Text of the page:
More power from less silicon

A professor at Iowa State University claims his latest project could boost the performance of solar cells by 40 to 50 percent while reducing the amount of silicon used.


A professor at IowaStateUniversity claims his latest project could boost the performance of solar cells by 40 to 50 per cent while reducing the amount of silicon used.



Vikram Dalal, the director of IowaState’s MicroelectronicsResearchCenter, is working with PowerFilm, a manufacturer of thin, flexible solar panels, to improve the performance and stability of the company’s solar cells.



One of the challenges facing solar cell manufacturers is the fact that most cells are manufactured with crystalline silicon, the same material that is used to make semiconductors. Because computer parts have so much more value than solar cells, Dalal said there is a shortage of silicon for solar cells.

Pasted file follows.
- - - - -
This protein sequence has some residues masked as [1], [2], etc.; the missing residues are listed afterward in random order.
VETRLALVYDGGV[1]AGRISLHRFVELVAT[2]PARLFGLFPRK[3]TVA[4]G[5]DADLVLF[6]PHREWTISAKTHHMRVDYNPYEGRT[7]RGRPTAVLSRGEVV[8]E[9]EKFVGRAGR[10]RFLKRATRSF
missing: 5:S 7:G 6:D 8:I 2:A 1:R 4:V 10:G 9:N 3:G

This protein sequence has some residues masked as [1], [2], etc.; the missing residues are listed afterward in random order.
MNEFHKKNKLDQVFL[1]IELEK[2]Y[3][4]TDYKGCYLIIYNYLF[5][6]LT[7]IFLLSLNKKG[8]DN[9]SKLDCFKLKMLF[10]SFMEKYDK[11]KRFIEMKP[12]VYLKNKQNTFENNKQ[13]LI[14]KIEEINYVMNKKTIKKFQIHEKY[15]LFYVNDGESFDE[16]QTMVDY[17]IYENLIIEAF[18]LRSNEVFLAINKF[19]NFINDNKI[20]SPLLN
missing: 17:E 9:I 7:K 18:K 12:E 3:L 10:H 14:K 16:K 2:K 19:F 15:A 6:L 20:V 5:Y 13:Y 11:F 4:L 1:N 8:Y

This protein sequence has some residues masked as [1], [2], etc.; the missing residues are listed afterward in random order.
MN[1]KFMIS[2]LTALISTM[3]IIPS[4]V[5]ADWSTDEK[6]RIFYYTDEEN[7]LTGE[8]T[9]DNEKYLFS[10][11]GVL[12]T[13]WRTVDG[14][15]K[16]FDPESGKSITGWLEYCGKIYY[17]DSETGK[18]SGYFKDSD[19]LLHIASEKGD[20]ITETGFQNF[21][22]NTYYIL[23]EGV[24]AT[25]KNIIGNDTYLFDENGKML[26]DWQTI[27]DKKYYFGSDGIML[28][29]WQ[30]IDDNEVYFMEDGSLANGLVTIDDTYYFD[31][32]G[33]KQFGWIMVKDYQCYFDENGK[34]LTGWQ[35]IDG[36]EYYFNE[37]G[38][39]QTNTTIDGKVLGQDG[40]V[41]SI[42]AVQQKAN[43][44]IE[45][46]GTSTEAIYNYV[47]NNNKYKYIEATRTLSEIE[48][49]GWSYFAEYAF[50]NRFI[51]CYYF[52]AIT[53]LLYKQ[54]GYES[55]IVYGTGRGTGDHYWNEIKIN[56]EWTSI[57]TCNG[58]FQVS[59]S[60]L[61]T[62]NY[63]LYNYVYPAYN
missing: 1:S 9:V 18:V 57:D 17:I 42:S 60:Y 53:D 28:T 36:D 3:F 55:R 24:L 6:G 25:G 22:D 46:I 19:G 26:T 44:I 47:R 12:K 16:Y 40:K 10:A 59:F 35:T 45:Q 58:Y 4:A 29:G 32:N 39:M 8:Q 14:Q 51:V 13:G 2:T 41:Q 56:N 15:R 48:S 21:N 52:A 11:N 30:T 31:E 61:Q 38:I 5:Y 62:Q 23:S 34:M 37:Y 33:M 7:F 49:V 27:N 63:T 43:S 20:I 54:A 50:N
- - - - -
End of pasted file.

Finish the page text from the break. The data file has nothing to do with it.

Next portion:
There is a way to manufacture solar cells using a lot less silicon. Dalal said non-crystalline silicon wafers that are about 2 micrometers thick can replace crystalline wafers that are about 300 micrometers thick. The result is thin solar cells that can absorb a great deal of light and can be mounted on flexible plastic and other materials.



However, the thin cells produce about half the electricity as crystalline silicon and their performance drops by about another 15 to 20 per cent over time.



IowaState researchers have made discoveries in materials science and plasma chemistry that can improve hydrogen bonding to the silicon in the thin solar cells and could help counter this effect. Dalal said that could improve the performance of the cells by about 35 per cent and eliminate about 15 per cent of the drop in performance.